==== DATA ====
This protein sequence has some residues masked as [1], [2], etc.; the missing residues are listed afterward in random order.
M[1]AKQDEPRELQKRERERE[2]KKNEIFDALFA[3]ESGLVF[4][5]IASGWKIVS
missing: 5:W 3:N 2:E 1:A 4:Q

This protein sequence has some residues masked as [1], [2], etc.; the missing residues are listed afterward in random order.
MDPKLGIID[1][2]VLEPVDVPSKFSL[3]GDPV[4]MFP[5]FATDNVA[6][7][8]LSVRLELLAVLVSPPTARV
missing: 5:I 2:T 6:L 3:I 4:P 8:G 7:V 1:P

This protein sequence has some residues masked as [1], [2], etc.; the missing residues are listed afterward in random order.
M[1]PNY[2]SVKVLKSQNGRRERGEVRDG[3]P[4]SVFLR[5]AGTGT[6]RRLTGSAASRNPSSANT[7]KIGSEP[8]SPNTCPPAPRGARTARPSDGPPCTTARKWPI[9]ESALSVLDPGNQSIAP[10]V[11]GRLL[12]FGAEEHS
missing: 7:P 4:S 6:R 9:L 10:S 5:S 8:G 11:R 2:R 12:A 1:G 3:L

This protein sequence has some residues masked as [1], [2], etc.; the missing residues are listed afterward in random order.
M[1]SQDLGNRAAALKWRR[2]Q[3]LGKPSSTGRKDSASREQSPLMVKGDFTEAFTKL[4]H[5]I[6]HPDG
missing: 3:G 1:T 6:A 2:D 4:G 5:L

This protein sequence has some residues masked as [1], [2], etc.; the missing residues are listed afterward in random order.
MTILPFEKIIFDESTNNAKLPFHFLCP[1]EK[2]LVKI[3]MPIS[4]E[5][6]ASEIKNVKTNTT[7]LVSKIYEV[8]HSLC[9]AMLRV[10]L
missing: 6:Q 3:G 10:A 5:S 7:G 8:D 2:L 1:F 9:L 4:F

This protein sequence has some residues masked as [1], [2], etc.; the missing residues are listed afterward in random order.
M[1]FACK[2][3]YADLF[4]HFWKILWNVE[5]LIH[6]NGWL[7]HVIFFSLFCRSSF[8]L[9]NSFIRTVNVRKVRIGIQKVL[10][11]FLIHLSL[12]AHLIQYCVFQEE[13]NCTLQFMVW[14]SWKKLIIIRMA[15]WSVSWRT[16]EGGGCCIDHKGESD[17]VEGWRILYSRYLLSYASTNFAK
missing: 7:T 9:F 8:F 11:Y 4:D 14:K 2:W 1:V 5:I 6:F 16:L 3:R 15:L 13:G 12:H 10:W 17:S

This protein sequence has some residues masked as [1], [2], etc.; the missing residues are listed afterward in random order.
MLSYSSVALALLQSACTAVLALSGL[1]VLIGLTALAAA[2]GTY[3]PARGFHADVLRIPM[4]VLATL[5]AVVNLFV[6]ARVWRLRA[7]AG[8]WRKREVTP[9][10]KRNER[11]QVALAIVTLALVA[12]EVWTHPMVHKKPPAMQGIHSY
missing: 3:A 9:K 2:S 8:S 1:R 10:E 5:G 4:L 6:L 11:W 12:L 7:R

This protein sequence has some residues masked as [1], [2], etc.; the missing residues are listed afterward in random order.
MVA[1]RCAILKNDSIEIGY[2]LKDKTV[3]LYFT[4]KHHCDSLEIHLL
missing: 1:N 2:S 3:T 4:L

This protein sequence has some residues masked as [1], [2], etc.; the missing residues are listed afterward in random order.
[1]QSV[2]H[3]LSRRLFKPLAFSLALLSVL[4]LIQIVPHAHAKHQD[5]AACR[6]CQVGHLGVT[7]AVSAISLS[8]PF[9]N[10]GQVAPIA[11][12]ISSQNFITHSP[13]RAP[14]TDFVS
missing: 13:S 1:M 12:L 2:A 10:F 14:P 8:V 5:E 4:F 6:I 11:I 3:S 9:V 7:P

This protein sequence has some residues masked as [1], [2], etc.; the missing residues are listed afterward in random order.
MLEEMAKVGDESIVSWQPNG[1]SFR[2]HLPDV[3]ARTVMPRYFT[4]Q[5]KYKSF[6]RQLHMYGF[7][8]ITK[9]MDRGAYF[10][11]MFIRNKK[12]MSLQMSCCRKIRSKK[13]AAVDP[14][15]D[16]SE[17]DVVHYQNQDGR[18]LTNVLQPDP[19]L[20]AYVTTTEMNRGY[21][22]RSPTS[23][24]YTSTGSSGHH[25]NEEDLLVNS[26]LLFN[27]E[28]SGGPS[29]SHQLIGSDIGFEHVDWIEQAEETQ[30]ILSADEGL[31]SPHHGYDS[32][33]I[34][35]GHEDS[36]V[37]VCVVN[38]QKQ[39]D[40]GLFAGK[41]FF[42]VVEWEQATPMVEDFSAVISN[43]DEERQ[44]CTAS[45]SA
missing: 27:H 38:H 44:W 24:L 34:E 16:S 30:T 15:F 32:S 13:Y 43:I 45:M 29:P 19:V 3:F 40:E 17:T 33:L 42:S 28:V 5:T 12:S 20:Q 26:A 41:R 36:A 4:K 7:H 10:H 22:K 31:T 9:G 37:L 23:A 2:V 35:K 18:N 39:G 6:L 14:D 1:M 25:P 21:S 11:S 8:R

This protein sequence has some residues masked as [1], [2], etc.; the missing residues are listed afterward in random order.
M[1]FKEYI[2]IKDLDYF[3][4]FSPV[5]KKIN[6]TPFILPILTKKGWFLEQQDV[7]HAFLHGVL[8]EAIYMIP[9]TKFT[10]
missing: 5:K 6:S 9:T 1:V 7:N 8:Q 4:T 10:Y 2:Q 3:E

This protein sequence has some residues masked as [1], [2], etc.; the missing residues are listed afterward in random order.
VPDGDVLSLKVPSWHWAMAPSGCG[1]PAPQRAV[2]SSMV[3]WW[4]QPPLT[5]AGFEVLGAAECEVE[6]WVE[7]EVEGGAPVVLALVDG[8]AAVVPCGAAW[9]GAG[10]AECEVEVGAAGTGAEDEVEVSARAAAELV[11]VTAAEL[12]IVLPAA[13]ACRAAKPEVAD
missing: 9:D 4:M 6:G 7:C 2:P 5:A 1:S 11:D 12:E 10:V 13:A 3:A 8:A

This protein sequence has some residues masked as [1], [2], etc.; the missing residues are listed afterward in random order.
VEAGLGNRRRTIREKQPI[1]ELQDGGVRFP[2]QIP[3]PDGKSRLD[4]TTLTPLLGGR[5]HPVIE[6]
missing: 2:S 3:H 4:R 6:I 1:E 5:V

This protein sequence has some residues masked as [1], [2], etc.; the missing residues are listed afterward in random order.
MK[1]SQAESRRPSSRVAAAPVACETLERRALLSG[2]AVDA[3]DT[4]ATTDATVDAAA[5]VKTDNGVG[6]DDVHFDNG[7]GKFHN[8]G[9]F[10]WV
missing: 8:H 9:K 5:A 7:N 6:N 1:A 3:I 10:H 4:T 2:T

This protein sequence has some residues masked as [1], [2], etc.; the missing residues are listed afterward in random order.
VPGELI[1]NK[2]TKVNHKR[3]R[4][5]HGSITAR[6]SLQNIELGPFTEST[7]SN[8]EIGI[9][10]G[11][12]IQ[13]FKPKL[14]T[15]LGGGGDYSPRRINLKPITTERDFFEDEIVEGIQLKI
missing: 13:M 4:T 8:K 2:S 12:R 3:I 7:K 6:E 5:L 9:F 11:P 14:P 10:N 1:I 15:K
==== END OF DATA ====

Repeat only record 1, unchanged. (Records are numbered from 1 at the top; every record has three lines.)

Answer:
This protein sequence has some residues masked as [1], [2], etc.; the missing residues are listed afterward in random order.
M[1]AKQDEPRELQKRERERE[2]KKNEIFDALFA[3]ESGLVF[4][5]IASGWKIVS
missing: 5:W 3:N 2:E 1:A 4:Q